• ar.colton profile imageAUTHOR

      Mikal Smith 

      6 years ago from Vancouver, B.C.

      Giselle, your questions don't offend me at all. In fact these are the kind of questions I love to get as they actually help spread awareness about FMS and obviously come from a place of compassion. A hub about pregnany and FMS is in the works and I excpect to write many hubs about FMS and parenting...once my first child is born. I've still got about 2 months to go!

      Thank you so much for taking the time to read and learn about fibromyalgia and for your interest and compassion.

    • profile image

      Giselle Maine 

      6 years ago

      Thanks for your response to my comment.

      Your hub really made me think. I was trying to imagine how hard it would be to breastfeed with FMS, and then I came to the bigger question of what would pregnancy be like with FMS (extremely hard I imagine). Then I thought about parenting in general and how I'm always busy with my 2 toddlers. I then tried to imagine how parenting toddlers would be with FMS (as I personally am finding it is challenging enough without it!) and how people cope with that. How do you do everything you have to do for your kids, while still caring for your FMS? Have you ever thought of writing a hub on it from which others can learn? I am curious and interested in it. I hope this question does not offend you - if it does I apologize.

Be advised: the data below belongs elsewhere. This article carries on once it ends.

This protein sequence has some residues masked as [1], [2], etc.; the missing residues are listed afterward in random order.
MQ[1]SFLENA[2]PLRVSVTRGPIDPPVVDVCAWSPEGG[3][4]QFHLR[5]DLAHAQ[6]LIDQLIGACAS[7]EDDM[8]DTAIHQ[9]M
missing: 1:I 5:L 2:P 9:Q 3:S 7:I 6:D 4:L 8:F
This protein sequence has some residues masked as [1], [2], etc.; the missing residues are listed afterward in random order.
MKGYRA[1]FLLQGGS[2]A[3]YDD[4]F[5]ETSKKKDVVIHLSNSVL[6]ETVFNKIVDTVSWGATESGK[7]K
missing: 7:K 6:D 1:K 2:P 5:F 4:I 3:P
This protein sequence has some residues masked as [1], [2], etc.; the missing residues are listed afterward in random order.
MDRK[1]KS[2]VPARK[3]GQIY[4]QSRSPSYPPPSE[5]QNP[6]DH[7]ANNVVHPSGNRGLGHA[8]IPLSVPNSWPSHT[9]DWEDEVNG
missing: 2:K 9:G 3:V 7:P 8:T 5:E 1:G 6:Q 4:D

• ar.colton profile imageAUTHOR

      Mikal Smith 

      6 years ago from Vancouver, B.C.

      Giselle, I know so many women who have faced judgement no matter what they choose! Even choosing to formula feed becuase of a health problem doesn't make you safe from nasty comments unfortunately. But there is no special place in heaven for women who breastfed exclusively, thawe have to remember that. It's just one more of the many many oppurtunities cruel people take to make you feel guilty and build themselves up.

      Thanks for stopping by!

    • profile image

      Giselle Maine 

      6 years ago

      I don't have fibromyalgia myself but I found this article extremely interesting. The personal experience you have will be valuable for others with fibromyalgia. Your story was very captivating.

      I have been through some of the agonizing over breast milk vs. formula (for other reasons - no medical conditions) - in the end my babies were fed on a combo of both, and that worked out for us. I don't think people realize how much soul-searching is involved in decisions like this (regardless of the type of medical situation, if any), and sometimes people can be quick to judge and it can be hurtful.